Daylilies forum→Happy Returns Daylilies

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Name: DAG DAG
WI (Zone 5b)
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davidg2156
Jan 30, 2021 12:11 PM CST
About 3 years ago, I planted an entire row of the HAPPY RETURNS DAYLILY variety along my garden edge. I had hoped to create a carefree border, with all season color and blooms. Unfortunately, the overpopulating rabbits of the neighborhood devour these like they are candy to them--chewing them to about one inch or less that prevents them from establishing themselves.. They do not seem to eat other varieties of daylilies that I have, so I wonder what is so tasteful to them about this particular variety. I am all for nature, but sheesh...they are eating me out of house and home. I tried spraying them (with garlic oil, dish detergent, black pepper), and using milorganite (others have said that the smell of it wards them off) all to no avail. Has anyone else noticed this?
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[Last edited by davidg2156 - Jan 30, 2021 2:59 PM (+)]
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Name: Frank Richards
Clinton, Michigan (Zone 5b)

Garden Ideas: Master Level Celebrating Gardening: 2015 Plant Identifier
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frankrichards16
Jan 30, 2021 12:59 PM CST
I have never noticed that Happy Returns attracts rabbits. Once established, happy returns is hard to stop:)

You might try some wire cages around your plants until they become established.

I am rural, so I use a small caliber rifle to deter rabbits and other small varmints, this might not be an option for you.
Name: Larry
Enterprise, Al. 36330 (Zone 8b)
Composter Daylilies Garden Photography Million Pollinator Garden Challenge Garden Ideas: Master Level Plant Identifier
Celebrating Gardening: 2015 Region: Alabama
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Seedfork
Jan 30, 2021 1:21 PM CST
I have to put cages around my plants down in the bog, not for rabbits, but for critters that like to dig for earthworms. When the plants get established the cages hardly show. I mostly use the 2x4 inch fencing, for it to deter the digging critters it only needs to be 2 sections high I have found, but I actually prefer it to be 3 sections high, one foot. That is not counting the bottom section which is really just the "legs" that stake down in the ground.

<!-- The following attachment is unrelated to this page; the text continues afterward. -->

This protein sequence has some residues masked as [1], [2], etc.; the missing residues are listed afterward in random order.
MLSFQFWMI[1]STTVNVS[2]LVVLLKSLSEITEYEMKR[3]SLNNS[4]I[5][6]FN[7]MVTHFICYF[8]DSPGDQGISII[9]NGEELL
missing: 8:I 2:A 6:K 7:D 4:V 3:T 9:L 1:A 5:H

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Name: Maryl
Oklahoma (Zone 7a)
Cat Lover Daylilies Roses Container Gardener Plant Lover: Loves 'em all! Cactus and Succulents
Region: Oklahoma Enjoys or suffers hot summers
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Maryl
Jan 30, 2021 2:15 PM CST
Since my garden cat passed away, my rabbit population has exploded. Most mammals shy away from daylily foliage as it's mildly toxic, but I have noticed baby bunnies have "tasted" the newly emerging foliage of one daylily in particular. I have Happy Returns and it isn't that one, but it is one that is in a rather sheltered place where the baby bunnies instinctively feel more protected from predators. If there is a lot of foliage around that they can hide in it might be the same for your situation. As for remedies, I've tried quite a few as they have attacked other ornamentals even worse. There are wire cloches you can buy to keep them away from newly emerging foliage. There are spikes you can put on the ground that can keep them from approaching, there is Rabbit repellent spray that works (but can get pricey as once it gets wet it is ineffective), and then there is fencing (which I used when they began eating the bark off my roses during winter). Nothing has been as successful as my garden cat, but he was special and letting cats roam free creates an ethical dilemma for me. Maybe a Beagle named Snoopy on a long lead?.....Maryl
Name: Wendy
mid-Atlantic (Zone 6b)
robinjoy
Jan 30, 2021 2:55 PM CST
Rabbits here like to nibble newly emerging foliage in the spring, but they do leave the daylilies alone once they are a little bigger.

Mine seem prone to digging large holes in the center of the lawn to set up housekeeping. Bleh.
Name: Tim
West Chicago, IL (Zone 5a)
Daylilies Native Plants and Wildflowers Vegetable Grower
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Lyshack
Jan 30, 2021 3:52 PM CST
My rabbits eat foliage in the spring, too. Especially in the seedling bed. And when the leaves get bigger, they like to hide from the hawks underneath the bigger daylily plants. I wish daylilies were poisonous to rabbits, but it doesn't look like it based on the evidence I see. They will eat a two foot seedling all the way to the dirt and hop away unscathed.